This article describes How to import OVF file in Vmware Workstation
A virtual machine is a software computer that, like a physical computer, runs an operating system and applications. The virtual machine is comprised of a set of specification and configuration files and is backed by the physical resources of a host. Every virtual machine has virtual devices that provide the same functionality as physical hardware and have additional benefits in terms of portability, manageability, and security.
A virtual machine consists of several types of files that you store on a supported storage device. The key files that make up a virtual machine are the configuration file, virtual disk file, NVRAM setting file, and the log file. You configure virtual machine settings through the vSphere Web Client or the vSphere Client. You do not need to touch the key files.
A virtual machine can have more files if one or more snapshots exist or if you add Raw Device Mappings (RDMs).
A virtual machine (VM) is a software program or operating system that not only exhibits the behavior of a separate computer, but is also capable of performing tasks such as running applications and programs like a separate computer. A virtual machine, usually known as a guest is created within another computing environment referred as a "host." Multiple virtual machines can exist within a single host at one time.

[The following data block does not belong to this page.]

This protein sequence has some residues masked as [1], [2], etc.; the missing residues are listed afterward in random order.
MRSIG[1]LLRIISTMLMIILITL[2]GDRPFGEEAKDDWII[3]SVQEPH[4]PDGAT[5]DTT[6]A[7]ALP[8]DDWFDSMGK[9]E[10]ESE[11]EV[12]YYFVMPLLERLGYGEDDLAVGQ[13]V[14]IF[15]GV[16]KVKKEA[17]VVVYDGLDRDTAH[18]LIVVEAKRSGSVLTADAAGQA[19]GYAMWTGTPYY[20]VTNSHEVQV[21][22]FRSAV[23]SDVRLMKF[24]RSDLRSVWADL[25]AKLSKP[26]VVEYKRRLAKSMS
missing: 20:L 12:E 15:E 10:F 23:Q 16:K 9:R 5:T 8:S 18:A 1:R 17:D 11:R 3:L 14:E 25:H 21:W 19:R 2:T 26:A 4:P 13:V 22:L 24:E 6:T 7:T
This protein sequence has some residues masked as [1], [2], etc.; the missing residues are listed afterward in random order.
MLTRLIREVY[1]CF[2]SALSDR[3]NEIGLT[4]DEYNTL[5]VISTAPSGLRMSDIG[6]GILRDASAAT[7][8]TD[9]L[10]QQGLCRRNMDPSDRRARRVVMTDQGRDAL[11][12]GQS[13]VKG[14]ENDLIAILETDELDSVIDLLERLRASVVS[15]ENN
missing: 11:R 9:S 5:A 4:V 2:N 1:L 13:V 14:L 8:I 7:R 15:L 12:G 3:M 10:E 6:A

A virtual machine is also known as a guest.
A virtual machine is a computer file, typically called an image, that behaves like an actual computer. In other words, a computer is created within a computer. It runs in a window, much like any other program, giving the end user the same experience on a virtual machine as they would have on the host operating system itself. The virtual machine is sandboxed from the rest of the system, meaning that the software inside a virtual machine can’t escape or tamper with the computer itself. This produces an ideal environment for testing other operating systems including beta releases, accessing virus-infected data, creating operating system backups and running software or applications on operating systems they weren’t originally intended for.
Virtualization is the process of creating a software-based, or virtual, representation of something, such as virtual applications, servers, storage and networks. It is the single most effective way to reduce IT expenses while boosting efficiency and agility for all size businesses.
VMware is a virtualization and cloud computing software provider based in Palo Alto, California. Founded in 1998, VMware is a subsidiary of Dell Technologies. EMC Corporation originally acquired VMware in 2004; EMC was later acquired by Dell Technologies in 2016. VMware bases its virtualization technologies on its bare-metal hypervisor ESX/ESXi in x86 architecture.
With VMware server virtualization, a hypervisor is installed on the physical server to allow for multiple virtual machines (VMs) to run on the same physical server. Each VM can run its own operating system (OS), which means multiple OSes can run on one physical server. All of the VMs on the same physical server share resources, such as networking and RAM.
Diane Greene, Scott Devine, Mendel Rosenblum, Edward Wang and Edouard Bugnion founded VMware, which launched its first product -- VMware Workstation -- in 1999. The company released its second product, VMware ESX in 2001.